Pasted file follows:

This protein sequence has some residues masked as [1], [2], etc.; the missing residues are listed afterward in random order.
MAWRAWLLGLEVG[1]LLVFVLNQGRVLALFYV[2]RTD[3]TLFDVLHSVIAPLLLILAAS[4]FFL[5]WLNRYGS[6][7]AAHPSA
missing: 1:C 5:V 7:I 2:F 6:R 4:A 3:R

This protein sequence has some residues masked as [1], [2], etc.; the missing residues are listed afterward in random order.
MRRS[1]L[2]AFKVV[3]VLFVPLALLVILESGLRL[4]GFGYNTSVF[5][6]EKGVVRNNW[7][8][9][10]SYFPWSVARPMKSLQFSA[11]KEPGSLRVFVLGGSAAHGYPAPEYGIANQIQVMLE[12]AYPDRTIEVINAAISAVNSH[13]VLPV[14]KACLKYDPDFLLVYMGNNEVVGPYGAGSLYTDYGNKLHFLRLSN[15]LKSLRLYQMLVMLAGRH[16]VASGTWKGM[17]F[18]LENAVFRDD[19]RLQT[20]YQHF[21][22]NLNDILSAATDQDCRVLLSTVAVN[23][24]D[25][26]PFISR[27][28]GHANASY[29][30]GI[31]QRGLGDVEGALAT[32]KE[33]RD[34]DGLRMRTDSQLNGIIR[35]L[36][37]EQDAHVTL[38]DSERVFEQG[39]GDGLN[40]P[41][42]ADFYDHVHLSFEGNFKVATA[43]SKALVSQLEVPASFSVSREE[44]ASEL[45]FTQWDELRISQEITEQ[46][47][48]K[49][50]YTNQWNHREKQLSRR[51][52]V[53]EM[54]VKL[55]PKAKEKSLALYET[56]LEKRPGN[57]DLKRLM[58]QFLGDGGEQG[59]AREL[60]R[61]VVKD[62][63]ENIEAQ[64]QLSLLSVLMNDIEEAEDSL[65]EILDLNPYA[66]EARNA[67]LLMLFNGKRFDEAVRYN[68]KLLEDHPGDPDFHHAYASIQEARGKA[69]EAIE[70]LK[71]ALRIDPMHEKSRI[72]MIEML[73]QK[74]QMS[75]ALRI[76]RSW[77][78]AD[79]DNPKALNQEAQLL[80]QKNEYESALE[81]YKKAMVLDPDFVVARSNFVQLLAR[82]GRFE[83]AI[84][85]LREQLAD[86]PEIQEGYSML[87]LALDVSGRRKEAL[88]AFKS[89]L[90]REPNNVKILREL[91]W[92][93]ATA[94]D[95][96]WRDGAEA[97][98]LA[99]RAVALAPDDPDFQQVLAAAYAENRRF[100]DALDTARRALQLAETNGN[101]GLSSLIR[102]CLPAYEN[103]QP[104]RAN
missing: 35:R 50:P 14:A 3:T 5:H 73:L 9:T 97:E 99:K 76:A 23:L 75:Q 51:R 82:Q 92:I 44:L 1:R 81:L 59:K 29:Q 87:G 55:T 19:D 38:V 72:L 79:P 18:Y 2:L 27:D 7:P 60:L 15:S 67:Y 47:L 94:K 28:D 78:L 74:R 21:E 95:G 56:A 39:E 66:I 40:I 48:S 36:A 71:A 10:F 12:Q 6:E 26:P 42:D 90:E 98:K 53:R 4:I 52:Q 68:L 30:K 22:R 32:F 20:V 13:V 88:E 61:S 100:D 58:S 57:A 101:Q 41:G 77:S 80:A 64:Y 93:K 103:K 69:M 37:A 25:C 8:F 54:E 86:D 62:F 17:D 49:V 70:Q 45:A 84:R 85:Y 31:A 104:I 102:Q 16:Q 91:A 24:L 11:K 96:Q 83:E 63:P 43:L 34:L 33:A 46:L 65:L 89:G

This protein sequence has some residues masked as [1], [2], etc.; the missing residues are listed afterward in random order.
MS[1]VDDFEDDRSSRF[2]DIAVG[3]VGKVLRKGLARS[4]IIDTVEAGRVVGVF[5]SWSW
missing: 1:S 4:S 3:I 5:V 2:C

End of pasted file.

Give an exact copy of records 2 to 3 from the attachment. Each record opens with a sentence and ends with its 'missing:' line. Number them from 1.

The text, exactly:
This protein sequence has some residues masked as [1], [2], etc.; the missing residues are listed afterward in random order.
MRRS[1]L[2]AFKVV[3]VLFVPLALLVILESGLRL[4]GFGYNTSVF[5][6]EKGVVRNNW[7][8][9][10]SYFPWSVARPMKSLQFSA[11]KEPGSLRVFVLGGSAAHGYPAPEYGIANQIQVMLE[12]AYPDRTIEVINAAISAVNSH[13]VLPV[14]KACLKYDPDFLLVYMGNNEVVGPYGAGSLYTDYGNKLHFLRLSN[15]LKSLRLYQMLVMLAGRH[16]VASGTWKGM[17]F[18]LENAVFRDD[19]RLQT[20]YQHF[21][22]NLNDILSAATDQDCRVLLSTVAVN[23][24]D[25][26]PFISR[27][28]GHANASY[29][30]GI[31]QRGLGDVEGALAT[32]KE[33]RD[34]DGLRMRTDSQLNGIIR[35]L[36][37]EQDAHVTL[38]DSERVFEQG[39]GDGLN[40]P[41][42]ADFYDHVHLSFEGNFKVATA[43]SKALVSQLEVPASFSVSREE[44]ASEL[45]FTQWDELRISQEITEQ[46][47][48]K[49][50]YTNQWNHREKQLSRR[51][52]V[53]EM[54]VKL[55]PKAKEKSLALYET[56]LEKRPGN[57]DLKRLM[58]QFLGDGGEQG[59]AREL[60]R[61]VVKD[62][63]ENIEAQ[64]QLSLLSVLMNDIEEAEDSL[65]EILDLNPYA[66]EARNA[67]LLMLFNGKRFDEAVRYN[68]KLLEDHPGDPDFHHAYASIQEARGKA[69]EAIE[70]LK[71]ALRIDPMHEKSRI[72]MIEML[73]QK[74]QMS[75]ALRI[76]RSW[77][78]AD[79]DNPKALNQEAQLL[80]QKNEYESALE[81]YKKAMVLDPDFVVARSNFVQLLAR[82]GRFE[83]AI[84][85]LREQLAD[86]PEIQEGYSML[87]LALDVSGRRKEAL[88]AFKS[89]L[90]REPNNVKILREL[91]W[92][93]ATA[94]D[95][96]WRDGAEA[97][98]LA[99]RAVALAPDDPDFQQVLAAAYAENRRF[100]DALDTARRALQLAETNGN[101]GLSSLIR[102]CLPAYEN[103]QP[104]RAN
missing: 35:R 50:P 14:A 3:T 5:H 73:L 9:T 97:E 99:K 76:A 23:L 75:Q 51:R 82:Q 92:I 44:L 1:R 81:L 59:K 29:Q 87:G 55:T 19:D 38:V 72:L 79:P 18:Y 2:L 27:D 7:P 60:L 15:S 67:Y 47:L 94:K 28:D 78:L 74:R 21:E 95:G 56:A 39:E 66:I 40:I 48:S 36:A 71:A 10:F 12:Q 6:E 26:P 42:D 90:E 98:K 53:R 4:I 52:Q 68:L 30:K 22:R 32:F 20:V 13:V 88:E 61:S 100:D 58:S 57:A 101:Q 41:G 77:S 80:A 64:Y 93:K 103:K 69:M 37:A 25:C 8:F 54:E 86:D 62:F 17:D 49:V 70:Q 45:A 84:R 85:Y 31:A 104:I 102:Q 16:Q 91:A 24:L 11:K 96:Q 83:E 63:P 43:L 34:L 33:A 46:L 65:L 89:G

This protein sequence has some residues masked as [1], [2], etc.; the missing residues are listed afterward in random order.
MS[1]VDDFEDDRSSRF[2]DIAVG[3]VGKVLRKGLARS[4]IIDTVEAGRVVGVF[5]SWSW
missing: 1:S 4:S 3:I 5:V 2:C